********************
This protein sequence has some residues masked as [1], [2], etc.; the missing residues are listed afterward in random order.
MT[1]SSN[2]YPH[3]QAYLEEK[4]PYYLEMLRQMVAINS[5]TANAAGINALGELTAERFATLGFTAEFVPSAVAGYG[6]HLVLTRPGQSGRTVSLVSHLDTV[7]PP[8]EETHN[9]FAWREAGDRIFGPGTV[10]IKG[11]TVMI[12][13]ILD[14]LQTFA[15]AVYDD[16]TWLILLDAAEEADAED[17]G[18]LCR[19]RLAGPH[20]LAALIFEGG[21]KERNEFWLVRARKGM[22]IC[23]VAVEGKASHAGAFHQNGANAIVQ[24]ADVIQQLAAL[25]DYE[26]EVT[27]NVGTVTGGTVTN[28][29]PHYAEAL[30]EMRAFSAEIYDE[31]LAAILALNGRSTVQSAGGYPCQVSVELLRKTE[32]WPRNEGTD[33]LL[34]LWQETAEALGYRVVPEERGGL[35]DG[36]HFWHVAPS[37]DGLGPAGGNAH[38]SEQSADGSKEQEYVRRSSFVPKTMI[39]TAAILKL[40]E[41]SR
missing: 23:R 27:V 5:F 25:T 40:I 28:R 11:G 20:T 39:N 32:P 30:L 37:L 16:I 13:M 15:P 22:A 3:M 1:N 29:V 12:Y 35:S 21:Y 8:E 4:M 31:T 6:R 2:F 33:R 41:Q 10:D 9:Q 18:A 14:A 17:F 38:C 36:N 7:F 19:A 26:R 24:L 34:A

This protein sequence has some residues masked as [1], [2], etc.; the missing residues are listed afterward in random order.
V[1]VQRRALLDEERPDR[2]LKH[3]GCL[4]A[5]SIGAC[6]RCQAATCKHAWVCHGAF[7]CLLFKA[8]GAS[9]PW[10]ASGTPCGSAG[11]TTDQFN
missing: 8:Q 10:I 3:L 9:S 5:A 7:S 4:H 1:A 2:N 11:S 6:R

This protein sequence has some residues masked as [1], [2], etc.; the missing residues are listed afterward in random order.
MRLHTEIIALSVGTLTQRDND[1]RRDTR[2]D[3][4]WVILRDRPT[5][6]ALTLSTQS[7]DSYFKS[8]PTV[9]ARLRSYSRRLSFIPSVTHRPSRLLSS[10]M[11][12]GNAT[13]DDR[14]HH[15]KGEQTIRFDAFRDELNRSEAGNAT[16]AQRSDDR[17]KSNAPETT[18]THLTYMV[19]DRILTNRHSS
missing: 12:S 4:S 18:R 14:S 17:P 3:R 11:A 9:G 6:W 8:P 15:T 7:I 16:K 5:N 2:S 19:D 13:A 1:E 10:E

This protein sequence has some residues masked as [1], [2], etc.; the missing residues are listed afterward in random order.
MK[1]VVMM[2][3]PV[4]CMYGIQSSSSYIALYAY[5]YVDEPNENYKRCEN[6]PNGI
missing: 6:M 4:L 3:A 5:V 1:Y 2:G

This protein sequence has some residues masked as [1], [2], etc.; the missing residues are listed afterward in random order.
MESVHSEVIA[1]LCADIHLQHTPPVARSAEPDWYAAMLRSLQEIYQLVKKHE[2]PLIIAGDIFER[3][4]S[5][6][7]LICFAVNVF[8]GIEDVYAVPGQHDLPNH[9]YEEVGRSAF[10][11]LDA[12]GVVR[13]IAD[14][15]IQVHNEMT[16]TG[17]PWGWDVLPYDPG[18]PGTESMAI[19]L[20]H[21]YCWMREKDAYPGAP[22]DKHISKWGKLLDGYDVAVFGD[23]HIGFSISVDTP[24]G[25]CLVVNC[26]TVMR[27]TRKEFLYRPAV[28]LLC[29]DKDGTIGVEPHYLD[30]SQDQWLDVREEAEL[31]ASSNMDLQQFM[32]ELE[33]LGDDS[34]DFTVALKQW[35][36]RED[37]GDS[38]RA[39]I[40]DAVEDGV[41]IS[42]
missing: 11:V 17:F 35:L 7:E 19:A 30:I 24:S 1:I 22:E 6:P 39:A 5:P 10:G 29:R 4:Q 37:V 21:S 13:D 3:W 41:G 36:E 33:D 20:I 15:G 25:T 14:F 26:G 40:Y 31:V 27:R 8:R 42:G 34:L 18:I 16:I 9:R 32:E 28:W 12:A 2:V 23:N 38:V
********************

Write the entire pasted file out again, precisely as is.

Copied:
This protein sequence has some residues masked as [1], [2], etc.; the missing residues are listed afterward in random order.
MT[1]SSN[2]YPH[3]QAYLEEK[4]PYYLEMLRQMVAINS[5]TANAAGINALGELTAERFATLGFTAEFVPSAVAGYG[6]HLVLTRPGQSGRTVSLVSHLDTV[7]PP[8]EETHN[9]FAWREAGDRIFGPGTV[10]IKG[11]TVMI[12][13]ILD[14]LQTFA[15]AVYDD[16]TWLILLDAAEEADAED[17]G[18]LCR[19]RLAGPH[20]LAALIFEGG[21]KERNEFWLVRARKGM[22]IC[23]VAVEGKASHAGAFHQNGANAIVQ[24]ADVIQQLAAL[25]DYE[26]EVT[27]NVGTVTGGTVTN[28][29]PHYAEAL[30]EMRAFSAEIYDE[31]LAAILALNGRSTVQSAGGYPCQVSVELLRKTE[32]WPRNEGTD[33]LL[34]LWQETAEALGYRVVPEERGGL[35]DG[36]HFWHVAPS[37]DGLGPAGGNAH[38]SEQSADGSKEQEYVRRSSFVPKTMI[39]TAAILKL[40]E[41]SR
missing: 23:R 27:V 5:F 25:T 40:I 28:R 11:G 20:T 39:N 32:P 30:L 37:L 16:I 13:M 15:P 22:A 3:M 1:N 29:V 12:Y 35:S 21:Y 8:E 4:M 31:T 6:R 2:F 33:R 41:Q 10:D 9:Q 18:A 14:A 17:F 38:C 36:N 7:F 19:A 26:R 24:L 34:A

This protein sequence has some residues masked as [1], [2], etc.; the missing residues are listed afterward in random order.
V[1]VQRRALLDEERPDR[2]LKH[3]GCL[4]A[5]SIGAC[6]RCQAATCKHAWVCHGAF[7]CLLFKA[8]GAS[9]PW[10]ASGTPCGSAG[11]TTDQFN
missing: 8:Q 10:I 3:L 9:S 5:A 7:S 4:H 1:A 2:N 11:S 6:R

This protein sequence has some residues masked as [1], [2], etc.; the missing residues are listed afterward in random order.
MRLHTEIIALSVGTLTQRDND[1]RRDTR[2]D[3][4]WVILRDRPT[5][6]ALTLSTQS[7]DSYFKS[8]PTV[9]ARLRSYSRRLSFIPSVTHRPSRLLSS[10]M[11][12]GNAT[13]DDR[14]HH[15]KGEQTIRFDAFRDELNRSEAGNAT[16]AQRSDDR[17]KSNAPETT[18]THLTYMV[19]DRILTNRHSS
missing: 12:S 4:S 18:R 14:S 17:P 3:R 11:A 9:G 6:W 8:P 15:T 7:I 16:K 5:N 2:S 19:D 13:A 1:E 10:E

This protein sequence has some residues masked as [1], [2], etc.; the missing residues are listed afterward in random order.
MK[1]VVMM[2][3]PV[4]CMYGIQSSSSYIALYAY[5]YVDEPNENYKRCEN[6]PNGI
missing: 6:M 4:L 3:A 5:V 1:Y 2:G

This protein sequence has some residues masked as [1], [2], etc.; the missing residues are listed afterward in random order.
MESVHSEVIA[1]LCADIHLQHTPPVARSAEPDWYAAMLRSLQEIYQLVKKHE[2]PLIIAGDIFER[3][4]S[5][6][7]LICFAVNVF[8]GIEDVYAVPGQHDLPNH[9]YEEVGRSAF[10][11]LDA[12]GVVR[13]IAD[14][15]IQVHNEMT[16]TG[17]PWGWDVLPYDPG[18]PGTESMAI[19]L[20]H[21]YCWMREKDAYPGAP[22]DKHISKWGKLLDGYDVAVFGD[23]HIGFSISVDTP[24]G[25]CLVVNC[26]TVMR[27]TRKEFLYRPAV[28]LLC[29]DKDGTIGVEPHYLD[30]SQDQWLDVREEAEL[31]ASSNMDLQQFM[32]ELE[33]LGDDS[34]DFTVALKQW[35][36]RED[37]GDS[38]RA[39]I[40]DAVEDGV[41]IS[42]
missing: 11:V 17:F 35:L 7:E 19:A 30:I 24:S 1:I 22:E 6:P 39:A 5:P 10:G 29:R 4:Q 37:V 21:S 13:D 3:W 41:G 36:E 33:D 20:I 15:G 25:T 14:F 26:G 40:Y 31:V 27:R 8:R 42:G 34:L 18:I 16:I 9:R 32:E 28:W 12:A 2:V 23:N 38:V